Abstract for: Does Produced Water Management Need Hybrid System Dynamics and Agent-Based Modeling?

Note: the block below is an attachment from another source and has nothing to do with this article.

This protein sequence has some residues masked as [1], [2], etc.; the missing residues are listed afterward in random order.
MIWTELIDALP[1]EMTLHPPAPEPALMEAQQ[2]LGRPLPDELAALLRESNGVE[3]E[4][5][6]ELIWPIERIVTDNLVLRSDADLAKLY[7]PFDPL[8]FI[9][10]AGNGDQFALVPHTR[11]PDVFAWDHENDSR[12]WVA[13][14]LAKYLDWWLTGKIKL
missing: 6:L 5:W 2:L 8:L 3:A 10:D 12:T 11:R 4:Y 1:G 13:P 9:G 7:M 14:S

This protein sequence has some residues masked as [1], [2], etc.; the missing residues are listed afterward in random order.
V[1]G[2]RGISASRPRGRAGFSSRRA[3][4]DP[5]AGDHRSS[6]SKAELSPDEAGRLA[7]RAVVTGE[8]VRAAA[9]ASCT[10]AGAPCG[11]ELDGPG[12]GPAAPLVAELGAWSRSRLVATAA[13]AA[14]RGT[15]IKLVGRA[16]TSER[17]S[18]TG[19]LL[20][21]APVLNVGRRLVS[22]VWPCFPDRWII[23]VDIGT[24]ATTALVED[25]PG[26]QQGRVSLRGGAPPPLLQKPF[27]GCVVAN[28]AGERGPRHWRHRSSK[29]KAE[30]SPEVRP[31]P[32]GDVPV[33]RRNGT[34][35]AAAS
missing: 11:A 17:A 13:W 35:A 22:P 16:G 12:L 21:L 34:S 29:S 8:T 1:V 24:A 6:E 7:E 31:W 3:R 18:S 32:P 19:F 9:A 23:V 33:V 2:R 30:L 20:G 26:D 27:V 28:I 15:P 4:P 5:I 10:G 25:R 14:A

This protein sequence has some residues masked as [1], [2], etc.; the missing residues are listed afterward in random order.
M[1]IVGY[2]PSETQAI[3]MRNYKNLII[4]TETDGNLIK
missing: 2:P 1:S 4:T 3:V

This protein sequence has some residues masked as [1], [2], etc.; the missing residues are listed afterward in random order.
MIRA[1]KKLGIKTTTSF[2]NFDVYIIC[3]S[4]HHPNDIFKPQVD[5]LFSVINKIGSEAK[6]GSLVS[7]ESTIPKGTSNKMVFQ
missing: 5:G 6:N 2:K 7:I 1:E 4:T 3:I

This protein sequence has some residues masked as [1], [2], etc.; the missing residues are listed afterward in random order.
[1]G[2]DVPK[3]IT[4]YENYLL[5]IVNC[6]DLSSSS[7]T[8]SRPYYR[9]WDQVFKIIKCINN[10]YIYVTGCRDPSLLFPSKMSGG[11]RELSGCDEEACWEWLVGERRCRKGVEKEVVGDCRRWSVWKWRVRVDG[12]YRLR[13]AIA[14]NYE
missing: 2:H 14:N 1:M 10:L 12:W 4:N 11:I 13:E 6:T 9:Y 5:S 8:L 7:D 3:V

This paper explores the possibility and plausibility of developing a hybrid simulation method combining agent-based (AB) and system dynamics (SD) modeling to address the case study of produced water management (PWM). In southeastern New Mexico, the oil and gas industry generates large volumes of produced water, while at the same time, freshwater resources are scarce. Single-method models are unable to capture the dynamic impacts of PWM on the water budget at both the local and aggregate levels, thus the need for a more complex hybrid approach. We use literature, information characterizing produced water in New Mexico, and our preliminary interviews with subject matter experts to develop this framework. We then conduct a systematic literature review to summarize state-of-the-art of hybrid modeling methodologies and techniques. Our research reveals there is a small but growing volume of hybrid modeling efforts that could provide some foundational support for modelers interested in hybrid modeling approaches for complex natural resource management issues. We categorize these efforts in four classes based on their approach to hybrid modeling. It appears that, among these classes, PWM requires the most sophisticated approach, indicating that PWM modelers will need to face serious challenges of breaking new ground in this realm.